Let me talk about the music in Spain for a second. I’ve been pleasantly surprised by the music played in a lot of the restaurants and cafés. I thought I would only be hearing a mix of English and Spanish Top 40’s, but often times it’s decent indie music that I would never think anyone abroad would know of. I suppose good music is international. Noah and I had gotten into a discussion about this last time I saw him, and he felt the same way. He intentionally doesn’t listen to music as he walks, because he thinks that it takes away from the experience of the pilgrimage. I on the other hand, only other hand have music playing at all times. I don’t feel like it distracts me, but rather gives me strength. So, Kenan and I have a playlist, where I’ve been adding any songs I hear that catch my attention, good or bad. I look forward to reflecting on it when I get back.
Ok, so guess who walked into our cute cafe before we headed to the bus station? Lane from TX! We hadn’t seen him in a couple days, and assumed he was way ahead of us. Apparently he’s been walking slowly because he’s also been having some pretty bad knee pain. He ended up buying our smoothie and coffees, which was super sweet. We mostly spoke about Spanish cuisine, which is when he said, “If I see another Bocadillo or pinxto, I might hit someone with it." I definitely feel the same way. After parting ways, we rushed to the bus stop where we each paid €4 for the bus ride. We weren’t surprised to find more pilgrims on the bus, including our South Korean friend, Tongdo.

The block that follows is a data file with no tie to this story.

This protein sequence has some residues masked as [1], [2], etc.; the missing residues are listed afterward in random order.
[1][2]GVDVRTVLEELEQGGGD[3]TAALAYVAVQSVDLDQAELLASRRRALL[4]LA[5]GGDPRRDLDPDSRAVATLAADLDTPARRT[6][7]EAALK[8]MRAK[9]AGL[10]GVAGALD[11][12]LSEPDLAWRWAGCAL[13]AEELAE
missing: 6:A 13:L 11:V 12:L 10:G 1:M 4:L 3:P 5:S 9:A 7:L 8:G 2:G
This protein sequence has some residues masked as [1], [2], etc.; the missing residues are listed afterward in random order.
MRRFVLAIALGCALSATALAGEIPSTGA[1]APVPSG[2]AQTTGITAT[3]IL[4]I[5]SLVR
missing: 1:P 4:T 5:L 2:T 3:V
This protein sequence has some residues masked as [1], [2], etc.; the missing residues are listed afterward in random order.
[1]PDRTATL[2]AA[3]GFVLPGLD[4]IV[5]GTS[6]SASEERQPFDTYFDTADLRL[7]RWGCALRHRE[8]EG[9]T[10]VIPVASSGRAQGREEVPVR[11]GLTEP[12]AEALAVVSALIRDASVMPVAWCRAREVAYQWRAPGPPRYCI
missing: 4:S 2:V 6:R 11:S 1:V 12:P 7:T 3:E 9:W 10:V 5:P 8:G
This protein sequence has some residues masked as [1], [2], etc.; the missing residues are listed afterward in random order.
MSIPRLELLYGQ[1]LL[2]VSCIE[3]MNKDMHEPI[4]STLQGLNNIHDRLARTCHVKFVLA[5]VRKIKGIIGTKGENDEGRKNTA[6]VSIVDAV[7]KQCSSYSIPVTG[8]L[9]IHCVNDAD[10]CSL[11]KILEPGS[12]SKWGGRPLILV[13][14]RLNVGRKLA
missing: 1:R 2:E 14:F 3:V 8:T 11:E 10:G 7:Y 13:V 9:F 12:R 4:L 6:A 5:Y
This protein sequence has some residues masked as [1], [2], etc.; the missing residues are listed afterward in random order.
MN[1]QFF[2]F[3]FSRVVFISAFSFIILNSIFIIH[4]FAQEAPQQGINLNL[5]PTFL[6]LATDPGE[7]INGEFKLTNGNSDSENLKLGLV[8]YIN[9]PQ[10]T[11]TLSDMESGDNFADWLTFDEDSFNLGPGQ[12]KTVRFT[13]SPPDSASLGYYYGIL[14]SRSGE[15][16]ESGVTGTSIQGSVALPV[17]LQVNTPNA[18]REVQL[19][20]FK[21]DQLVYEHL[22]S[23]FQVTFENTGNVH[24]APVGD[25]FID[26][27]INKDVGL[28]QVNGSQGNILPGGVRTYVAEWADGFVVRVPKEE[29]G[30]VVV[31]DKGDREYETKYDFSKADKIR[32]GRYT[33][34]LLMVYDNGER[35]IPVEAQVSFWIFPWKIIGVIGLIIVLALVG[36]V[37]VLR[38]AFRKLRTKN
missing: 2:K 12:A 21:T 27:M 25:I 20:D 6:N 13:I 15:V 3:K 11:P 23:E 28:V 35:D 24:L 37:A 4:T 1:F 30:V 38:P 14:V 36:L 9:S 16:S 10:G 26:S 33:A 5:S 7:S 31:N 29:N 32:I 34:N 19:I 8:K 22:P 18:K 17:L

We arrived in Castrojeriz at 6:30 PM and the sun had finally come out, just in time to create a welcoming sunset. I read about this town before getting there. Apparently there a 2 km stretch of old tunnels underground that were built in the ninth century. Our albergue (Ultreia - €30 for a double room) was a good 10 minute walk away. It is clean and beautiful. Turns out. This albergue is one of two households who has renovated their tunnel underneath. The owner was a teacher and is a history buff. We unfortunately didn’t have time or energy to visit the Midieval castle looking over the city, as it was time for dinner. Dinner at the albergue was €10 each, where we ate a decent meal and sat with a Cuban, an Argentine, an Uruguayan married to a Chilean and an English couple. We mostly reminisced over the taste of maté. Apparently one of them had seen this Argentine sitting underneath a tree, sipping on some, somewhere on the Camino. I was jealous, as were they. But who wants to carry a thermos with them? Forgot to mention that the owner's daughter took the family to do a San Diego brewery tour last year. Small world, right?
After dinner, our old friend from France, Alban and his Camino girlfriend from Quebec come stumbling in after walking 40 km that day. We were so happy to see him. He’s good energy and fun to talk with. Shortly after, the owners took us on a tour downstairs to the tunnel. It was beautiful, wished more households would decide to renovate these beautiful tunnels, or that an archaeology dept would take it on as a research project. I was grateful for this experience and definitely recommend this albergue to anyone staying in Castrojeriz. Glad we glamp’d it up today, but I’m eager to get on the road again, and this time by foot.